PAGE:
After five straight games against ranked opponents, LSU’s rivalry game against Ole Miss doesn’t hold the national appeal of the Tigers’ dramatic past month.

But don’t expect the Rebels (5-5, 2-4 SEC) to play like an outmanned foe, as Ole Miss has kept the series competitive despite making only two bowl games since 2004.

Ole Miss has made records moot when the Tigers are on the opposite sideline.

“They always play big,” said senior offensive tackle Josh Dworaczyk. “We play them later in the season, and there’s a lot on the line for us. To upset LSU would make their season.”

Outside of last season’s 52-3 LSU rout in Oxford, the Rebels have often thrown a wrench into the Tigers’ November.

In 2006, a three-win Ole Miss team marched into Tiger Stadium and took a 20-7 lead into the fourth quarter.

Former LSU quarterback JaMarcus Russell rallied LSU with two late touchdowns, including a last gasp 4th-and-goal toss to Dwayne Bowe that forced overtime, when the Tigers finally outlasted the 27-point underdogs, 23-20.

Ole Miss won consecutive games against LSU in 2008 and 2009, as the Rebels made the Cotton Bowl twice and either matched or surpassed LSU’s win total in both years.

The 2010 matchup was one of the rivalry’s most compelling, as the teams traded the lead six times in the second half. Stevan Ridley’s last-minute touchdown run completed a 20-point LSU barrage in the fourth quarter to defeat the four-win Rebels, 43-36.

LSU junior defensive end Sam Montgomery said he expects a game no less competitive than those thrillers.

“With these old rivalries, it transcends football,” he said. “As players, no matter the score, you keep that tradition alive. You feel it in your blood on the field against Ole Miss.”

Though the Rebels have been down during the last eight years, talent isn’t necessarily absent.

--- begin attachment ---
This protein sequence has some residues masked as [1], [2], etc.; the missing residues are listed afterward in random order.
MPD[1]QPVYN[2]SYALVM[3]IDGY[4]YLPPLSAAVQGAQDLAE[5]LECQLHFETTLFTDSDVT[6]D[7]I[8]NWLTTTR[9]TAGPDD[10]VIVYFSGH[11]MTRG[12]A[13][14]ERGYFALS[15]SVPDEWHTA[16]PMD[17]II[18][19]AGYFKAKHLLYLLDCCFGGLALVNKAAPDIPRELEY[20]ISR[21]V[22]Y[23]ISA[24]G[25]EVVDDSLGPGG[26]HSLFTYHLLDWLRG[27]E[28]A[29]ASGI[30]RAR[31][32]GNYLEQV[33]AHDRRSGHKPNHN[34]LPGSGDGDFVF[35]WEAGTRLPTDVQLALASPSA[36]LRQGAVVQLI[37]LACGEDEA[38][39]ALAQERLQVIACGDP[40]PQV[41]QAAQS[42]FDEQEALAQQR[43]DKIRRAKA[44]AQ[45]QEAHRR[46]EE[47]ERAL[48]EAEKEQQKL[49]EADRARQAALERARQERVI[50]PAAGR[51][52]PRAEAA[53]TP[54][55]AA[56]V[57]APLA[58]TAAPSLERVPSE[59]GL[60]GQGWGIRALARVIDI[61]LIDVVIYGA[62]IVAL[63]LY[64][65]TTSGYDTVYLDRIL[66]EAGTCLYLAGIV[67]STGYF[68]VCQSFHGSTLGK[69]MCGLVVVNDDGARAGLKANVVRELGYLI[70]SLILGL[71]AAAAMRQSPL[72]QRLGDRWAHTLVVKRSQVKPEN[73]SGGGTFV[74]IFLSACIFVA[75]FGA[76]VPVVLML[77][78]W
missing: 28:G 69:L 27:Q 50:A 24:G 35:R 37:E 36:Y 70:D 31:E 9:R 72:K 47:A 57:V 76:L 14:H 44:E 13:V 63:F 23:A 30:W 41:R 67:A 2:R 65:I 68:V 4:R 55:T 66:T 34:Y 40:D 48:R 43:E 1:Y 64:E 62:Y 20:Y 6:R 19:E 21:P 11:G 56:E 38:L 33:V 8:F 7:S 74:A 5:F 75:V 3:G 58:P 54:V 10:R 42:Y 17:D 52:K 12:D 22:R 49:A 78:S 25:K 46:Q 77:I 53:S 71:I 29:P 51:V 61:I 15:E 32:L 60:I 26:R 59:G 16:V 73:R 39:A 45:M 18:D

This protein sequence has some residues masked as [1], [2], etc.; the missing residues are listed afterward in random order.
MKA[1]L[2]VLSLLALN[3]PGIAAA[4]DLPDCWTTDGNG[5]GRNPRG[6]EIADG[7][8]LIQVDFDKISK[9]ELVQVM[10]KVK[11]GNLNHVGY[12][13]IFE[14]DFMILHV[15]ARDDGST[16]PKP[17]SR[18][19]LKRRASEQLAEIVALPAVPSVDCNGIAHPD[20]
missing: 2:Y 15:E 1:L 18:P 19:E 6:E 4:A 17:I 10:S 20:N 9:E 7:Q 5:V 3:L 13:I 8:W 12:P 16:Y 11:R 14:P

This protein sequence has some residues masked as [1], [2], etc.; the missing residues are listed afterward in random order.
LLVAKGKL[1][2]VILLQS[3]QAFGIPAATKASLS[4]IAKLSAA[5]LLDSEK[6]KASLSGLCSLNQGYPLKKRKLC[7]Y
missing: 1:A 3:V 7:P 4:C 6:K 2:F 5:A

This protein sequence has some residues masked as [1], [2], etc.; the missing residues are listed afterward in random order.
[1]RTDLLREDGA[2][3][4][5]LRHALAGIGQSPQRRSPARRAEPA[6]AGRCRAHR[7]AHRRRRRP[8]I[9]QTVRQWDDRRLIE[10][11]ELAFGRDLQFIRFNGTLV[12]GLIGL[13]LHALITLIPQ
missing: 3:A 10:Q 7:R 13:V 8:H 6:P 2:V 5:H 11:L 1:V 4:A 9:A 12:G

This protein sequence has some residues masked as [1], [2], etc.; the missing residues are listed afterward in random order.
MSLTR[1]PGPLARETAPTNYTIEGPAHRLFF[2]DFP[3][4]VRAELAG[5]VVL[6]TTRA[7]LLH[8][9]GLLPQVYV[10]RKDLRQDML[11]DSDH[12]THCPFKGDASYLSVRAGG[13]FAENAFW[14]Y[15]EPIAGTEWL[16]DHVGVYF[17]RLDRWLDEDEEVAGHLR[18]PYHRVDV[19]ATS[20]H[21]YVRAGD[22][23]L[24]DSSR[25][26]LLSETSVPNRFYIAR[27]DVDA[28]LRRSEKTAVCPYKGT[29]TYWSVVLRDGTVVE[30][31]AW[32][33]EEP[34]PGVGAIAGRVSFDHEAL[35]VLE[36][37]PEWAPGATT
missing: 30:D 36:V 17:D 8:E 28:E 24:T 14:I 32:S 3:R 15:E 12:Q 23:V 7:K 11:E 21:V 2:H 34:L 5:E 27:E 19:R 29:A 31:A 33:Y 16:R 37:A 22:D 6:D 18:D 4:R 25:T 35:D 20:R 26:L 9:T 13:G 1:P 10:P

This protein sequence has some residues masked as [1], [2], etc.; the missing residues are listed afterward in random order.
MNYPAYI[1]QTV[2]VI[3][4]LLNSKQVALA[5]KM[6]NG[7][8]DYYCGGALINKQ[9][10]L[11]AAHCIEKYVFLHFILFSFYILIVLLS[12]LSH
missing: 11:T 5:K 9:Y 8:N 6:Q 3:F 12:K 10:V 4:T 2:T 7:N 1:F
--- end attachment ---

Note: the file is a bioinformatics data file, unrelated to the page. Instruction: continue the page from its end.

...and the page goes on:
Former coaches Ed Orgeron and Houston Nutt regularly compiled respected recruiting classes, and LSU senior wideout Russell Shepard said it shows.

“Looking at the film messes you up, because you don’t see talent quite like an Alabama or a Florida,” Shepard said. “But when they play LSU, they play like an Alabama or Florida. You have to understand and expect that.”

Dworaczyk’s first game in attendance at Tiger Stadium was that 2006 overtime thriller, and the sixth-year senior is just 1-2 against Ole Miss in games he’s played.

He said the timing and location of the game requires a tougher mental task for LSU.

“It’s always Senior Night for us, which means the emotion is flowing,” Dworaczyk said. “It seems they play us a lot harder in Baton Rouge. History mandates that.”

The Rebels may have a different motivation this year, though.

Under new coach Hugh Freeze, Ole Miss enters the game one win away from a bowl berth after dropping heartbreakers to Texas A&M and Vanderbilt in recent weeks.

Instead of simply playing spoiler or jockeying for bowl position, Dworaczyk said, the Rebels will be looking to earn a signature win for the Freeze era.

“They’re trying to build and make a program,” he said. “Ole Miss has played a lot of close games this year with a lot of emotion and come out on the short end. With a bowl game on the line, that makes this their championship.”

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